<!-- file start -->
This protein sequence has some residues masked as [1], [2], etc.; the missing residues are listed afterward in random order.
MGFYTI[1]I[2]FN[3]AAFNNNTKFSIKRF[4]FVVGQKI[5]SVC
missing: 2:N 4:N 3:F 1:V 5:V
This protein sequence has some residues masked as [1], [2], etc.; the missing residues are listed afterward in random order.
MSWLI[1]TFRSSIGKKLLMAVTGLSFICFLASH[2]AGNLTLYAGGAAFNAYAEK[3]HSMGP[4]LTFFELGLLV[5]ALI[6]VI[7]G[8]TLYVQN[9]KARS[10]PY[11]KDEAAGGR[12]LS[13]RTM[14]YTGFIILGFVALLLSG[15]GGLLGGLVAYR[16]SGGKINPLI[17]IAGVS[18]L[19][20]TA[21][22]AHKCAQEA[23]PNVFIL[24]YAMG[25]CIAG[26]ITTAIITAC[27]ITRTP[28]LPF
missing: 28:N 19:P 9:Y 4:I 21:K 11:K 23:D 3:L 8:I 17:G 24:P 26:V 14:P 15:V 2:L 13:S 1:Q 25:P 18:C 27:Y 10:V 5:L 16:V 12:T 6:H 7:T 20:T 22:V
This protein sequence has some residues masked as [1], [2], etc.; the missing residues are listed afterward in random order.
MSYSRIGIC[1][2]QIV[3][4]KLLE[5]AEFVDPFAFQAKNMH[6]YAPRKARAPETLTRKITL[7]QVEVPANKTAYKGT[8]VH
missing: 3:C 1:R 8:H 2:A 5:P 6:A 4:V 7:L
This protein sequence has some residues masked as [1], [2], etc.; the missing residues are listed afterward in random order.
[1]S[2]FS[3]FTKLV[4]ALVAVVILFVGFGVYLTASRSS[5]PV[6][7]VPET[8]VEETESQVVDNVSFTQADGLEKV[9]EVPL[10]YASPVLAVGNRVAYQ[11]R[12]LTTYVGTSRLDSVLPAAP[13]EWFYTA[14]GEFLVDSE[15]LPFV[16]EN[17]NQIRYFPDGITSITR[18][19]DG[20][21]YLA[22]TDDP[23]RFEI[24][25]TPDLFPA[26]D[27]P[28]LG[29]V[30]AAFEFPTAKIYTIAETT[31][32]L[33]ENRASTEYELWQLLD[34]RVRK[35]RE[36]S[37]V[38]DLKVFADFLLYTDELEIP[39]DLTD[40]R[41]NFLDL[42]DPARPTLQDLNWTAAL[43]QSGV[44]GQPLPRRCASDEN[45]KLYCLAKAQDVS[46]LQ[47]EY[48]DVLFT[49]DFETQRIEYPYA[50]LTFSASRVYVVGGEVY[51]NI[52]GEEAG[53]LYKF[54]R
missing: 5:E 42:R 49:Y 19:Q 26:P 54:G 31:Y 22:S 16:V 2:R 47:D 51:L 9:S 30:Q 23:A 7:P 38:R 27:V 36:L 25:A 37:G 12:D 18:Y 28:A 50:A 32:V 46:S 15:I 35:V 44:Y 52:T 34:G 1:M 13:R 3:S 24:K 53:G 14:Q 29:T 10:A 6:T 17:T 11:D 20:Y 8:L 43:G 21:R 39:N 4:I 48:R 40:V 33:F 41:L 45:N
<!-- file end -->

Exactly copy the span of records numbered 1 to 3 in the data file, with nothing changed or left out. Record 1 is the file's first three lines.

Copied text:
This protein sequence has some residues masked as [1], [2], etc.; the missing residues are listed afterward in random order.
MGFYTI[1]I[2]FN[3]AAFNNNTKFSIKRF[4]FVVGQKI[5]SVC
missing: 2:N 4:N 3:F 1:V 5:V
This protein sequence has some residues masked as [1], [2], etc.; the missing residues are listed afterward in random order.
MSWLI[1]TFRSSIGKKLLMAVTGLSFICFLASH[2]AGNLTLYAGGAAFNAYAEK[3]HSMGP[4]LTFFELGLLV[5]ALI[6]VI[7]G[8]TLYVQN[9]KARS[10]PY[11]KDEAAGGR[12]LS[13]RTM[14]YTGFIILGFVALLLSG[15]GGLLGGLVAYR[16]SGGKINPLI[17]IAGVS[18]L[19][20]TA[21][22]AHKCAQEA[23]PNVFIL[24]YAMG[25]CIAG[26]ITTAIITAC[27]ITRTP[28]LPF
missing: 28:N 19:P 9:Y 4:I 21:K 11:K 23:D 3:L 8:I 17:G 24:P 26:V 14:P 15:V 2:L 13:S 1:Q 25:P 18:C 27:Y 10:V 5:L 16:V 12:T 6:H 7:T 20:T 22:V
This protein sequence has some residues masked as [1], [2], etc.; the missing residues are listed afterward in random order.
MSYSRIGIC[1][2]QIV[3][4]KLLE[5]AEFVDPFAFQAKNMH[6]YAPRKARAPETLTRKITL[7]QVEVPANKTAYKGT[8]VH
missing: 3:C 1:R 8:H 2:A 5:P 6:A 4:V 7:L